What makes the trip to the Metropolitan especially rewarding is that the two portraits from the Accademia Carrara — “Portrait of a Twenty-Nine Year-Old Man” (1567) and “Portrait of a Little Girl of the Redetti Family” (ca. 1570) — are complemented by two earlier Moroni portraits: “Bartolommeo Bonghi” (shortly after 1553) and “Abbess Lucrezia Agliardi Vertova” (1557). The subjects include two men, a young girl and an elderly widow. Look at them in chronological order, and it is clear that Moroni got better and better. And, as he did, he began cutting the distance separating him from his subject. The surroundings become less important, so that the view of the landscape through the window and the chair in which Bartolommeo Bonghi is seated are gone by the time he paints the twenty-nine-year-old man and the young girl (who is around five). All of the viewer’s attention is directed toward the sitter’s face, their assessing gaze. The spatial restrictions and Moroni’s sensitivity to the exact disposition of the head and body help to heighten the viewer’s experience.
What is striking about Moroni’s portraits is that he seems never to have retreated into a style, never flattered or generalized the sitter’s features. He kept himself open and empathetic to his subjects, even when they are perhaps a little tense and annoyed at having to be still for so long; even when they are analyzing him and by extension the viewer. On an almost subliminal level, one senses that Moroni’s subjects are aware that time is passing, and there are a lot more rewarding things one can be doing besides getting your portrait done.
In three of the four portraits — the understandable exception being the inward looking “Abbess Lucrezia Agliardi Vertova” — the sitter’s scrutiny meets ours and the result is a stand-off; they are reticent and enigmatic, as well as slightly stressed. Moroni is a tonalist working within a narrow color range (blacks, grays, and browns), which he pops open with white ruffles around the neck.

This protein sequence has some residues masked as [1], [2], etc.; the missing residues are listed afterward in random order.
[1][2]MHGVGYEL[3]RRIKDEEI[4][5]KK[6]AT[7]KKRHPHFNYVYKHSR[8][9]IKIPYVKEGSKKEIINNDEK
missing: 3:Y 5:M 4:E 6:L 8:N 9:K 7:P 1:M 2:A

This is how Schwartz describes Moroni’s portraits of the young man and girl:
What also feels fresh and modern — and capable of making earlier commentators believe there was something obdurate or lacking in Moroni — is the unusually straightforward, almost anonymous, nature of his realism. Just as his subject seems to be consciousness itself — or people in states of sheer mental readiness, uncolored by one definite thought — so his formal approach appears to be untouched by any personal inflections or mannerisms. He didn’t make eyes or noses or the length of a sitter’s face in an identifiable “Moroni style,” but, rather, delineated forms in a way that is close to some normative idea of representation that we carry in our heads.
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I was particularly struck by the phrase, “the unusually straightforward, almost anonymous, nature of his realism.” By not developing a style, Moroni was able to become “almost anonymous” in his representations. Style, it could be said, is related to caricature, going from the exaggerated (Alice Neel) to the elegant (Alex Katz) to the photographic (Andy Warhol). Moroni’s non-style brought to mind a comment I have heard a number of painters make: There is no progress in art.